French historian calls on Algerian regime to reconsider its anti-Moroccan obsession

French geo-politician and historian Charles Saint-Prot has called on the Algerian regime to reconsider its anti-Moroccan obsession and end its costly support for the separatist plot, underlining that Algiers must understand that “diplomacy is not based on hatred”.

“It is time for the Algerian regime to reconsider its anti-Moroccan obsession and move towards ending support for the separatist plot,” underlined Saint-Prot in an interview with Tunisian weekly “L’Expert” released this Thursday.

The conflict over the Sahara “depends only on the Algerian regime, which fuels it in an artificial and very expensive way”, said the director general of the Observatory for Geopolitical Studies (OEG), urging the international community to pressure Algiers to end a crisis that is only the residue of the Cold War.

He recalled that the Sahara issue is an artificial conflict created from scratch by the Algerian regime and the communist bloc in the mid-1970s, noting that the Moroccan Sahara should have naturally returned to the Moroccan motherland after the departure of the Spanish colonizers, which followed the Green March in November 1975 and marked the end of colonization.

“It was at this time that Algeria and the communist bloc launched the separatist group -Polisario- which has never been recognized as a national liberation movement. This is quite normal since it did not participate in the fight against the Spanish occupier, given that it is just a puppet of the Algerian regime”, said the researcher.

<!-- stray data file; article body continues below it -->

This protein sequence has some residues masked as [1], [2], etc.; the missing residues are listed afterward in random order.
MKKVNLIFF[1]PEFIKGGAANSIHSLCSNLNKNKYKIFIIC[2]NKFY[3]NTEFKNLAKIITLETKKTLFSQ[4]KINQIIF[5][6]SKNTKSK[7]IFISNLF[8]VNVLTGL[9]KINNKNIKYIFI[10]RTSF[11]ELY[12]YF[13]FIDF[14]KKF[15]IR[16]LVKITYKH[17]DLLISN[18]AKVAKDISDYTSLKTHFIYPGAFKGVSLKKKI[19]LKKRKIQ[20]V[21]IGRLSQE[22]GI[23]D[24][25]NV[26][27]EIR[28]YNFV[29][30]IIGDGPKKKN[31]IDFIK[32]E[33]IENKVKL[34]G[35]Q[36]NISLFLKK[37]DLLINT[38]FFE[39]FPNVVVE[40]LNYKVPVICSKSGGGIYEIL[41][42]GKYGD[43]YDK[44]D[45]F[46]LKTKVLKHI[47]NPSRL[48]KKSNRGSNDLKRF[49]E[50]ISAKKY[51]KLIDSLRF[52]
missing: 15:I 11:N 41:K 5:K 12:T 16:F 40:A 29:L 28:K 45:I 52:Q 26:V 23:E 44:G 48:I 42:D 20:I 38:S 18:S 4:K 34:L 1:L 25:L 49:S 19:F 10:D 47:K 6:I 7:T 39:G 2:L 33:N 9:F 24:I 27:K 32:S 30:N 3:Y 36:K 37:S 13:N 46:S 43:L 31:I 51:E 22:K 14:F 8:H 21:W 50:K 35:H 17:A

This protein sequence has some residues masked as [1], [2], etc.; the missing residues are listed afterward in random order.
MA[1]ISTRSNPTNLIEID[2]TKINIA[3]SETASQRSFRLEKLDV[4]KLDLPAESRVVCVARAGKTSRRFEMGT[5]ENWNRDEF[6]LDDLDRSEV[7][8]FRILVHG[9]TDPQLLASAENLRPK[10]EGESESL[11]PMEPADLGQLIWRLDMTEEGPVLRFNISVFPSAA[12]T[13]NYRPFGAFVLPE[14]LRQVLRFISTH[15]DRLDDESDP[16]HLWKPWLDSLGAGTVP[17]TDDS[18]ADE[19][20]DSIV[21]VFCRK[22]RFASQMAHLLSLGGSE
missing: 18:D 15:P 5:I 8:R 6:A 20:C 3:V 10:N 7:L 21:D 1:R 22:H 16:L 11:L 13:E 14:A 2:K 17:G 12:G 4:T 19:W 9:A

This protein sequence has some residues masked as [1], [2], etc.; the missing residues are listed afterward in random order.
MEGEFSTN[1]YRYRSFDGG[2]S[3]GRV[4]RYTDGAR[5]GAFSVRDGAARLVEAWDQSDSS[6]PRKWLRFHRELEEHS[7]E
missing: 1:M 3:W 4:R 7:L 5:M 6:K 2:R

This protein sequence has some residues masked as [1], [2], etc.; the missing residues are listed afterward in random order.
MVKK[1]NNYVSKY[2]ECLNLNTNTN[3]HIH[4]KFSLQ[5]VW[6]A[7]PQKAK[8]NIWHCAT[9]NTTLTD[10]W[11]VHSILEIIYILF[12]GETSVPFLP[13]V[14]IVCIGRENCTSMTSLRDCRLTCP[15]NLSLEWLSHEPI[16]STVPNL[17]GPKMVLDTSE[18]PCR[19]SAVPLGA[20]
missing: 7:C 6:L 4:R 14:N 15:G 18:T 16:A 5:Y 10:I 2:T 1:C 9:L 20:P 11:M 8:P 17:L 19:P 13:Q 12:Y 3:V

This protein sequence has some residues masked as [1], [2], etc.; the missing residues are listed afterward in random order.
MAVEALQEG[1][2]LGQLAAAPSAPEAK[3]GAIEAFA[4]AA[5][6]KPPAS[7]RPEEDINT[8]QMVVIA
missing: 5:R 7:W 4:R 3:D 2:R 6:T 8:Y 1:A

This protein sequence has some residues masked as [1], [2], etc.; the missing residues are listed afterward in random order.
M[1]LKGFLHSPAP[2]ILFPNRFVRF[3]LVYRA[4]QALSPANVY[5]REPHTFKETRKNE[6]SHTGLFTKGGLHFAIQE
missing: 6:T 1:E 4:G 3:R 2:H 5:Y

The French historian noted that “the blindness of the Algerian regime is truly fossilized in a Soviet-like mindset.”

Touching on the Maghfreb integration, he underlined the responsibility of the Algerian regime in impeding Maghreb cooperation”.

This “artificial” conflict over the Moroccan Sahara is only “a pretext for the Algerian leaders who are hostile to a large market, with rules and transparency which would put the spotlight on their corruption and the true Soviet nature of their system.”

As to relations between Morocco and Tunisia, he described them as excellent, because they are “two serious, competent and wise countries”.

“Of course, there is a kind of economic competition but this can be overcome”, he said.

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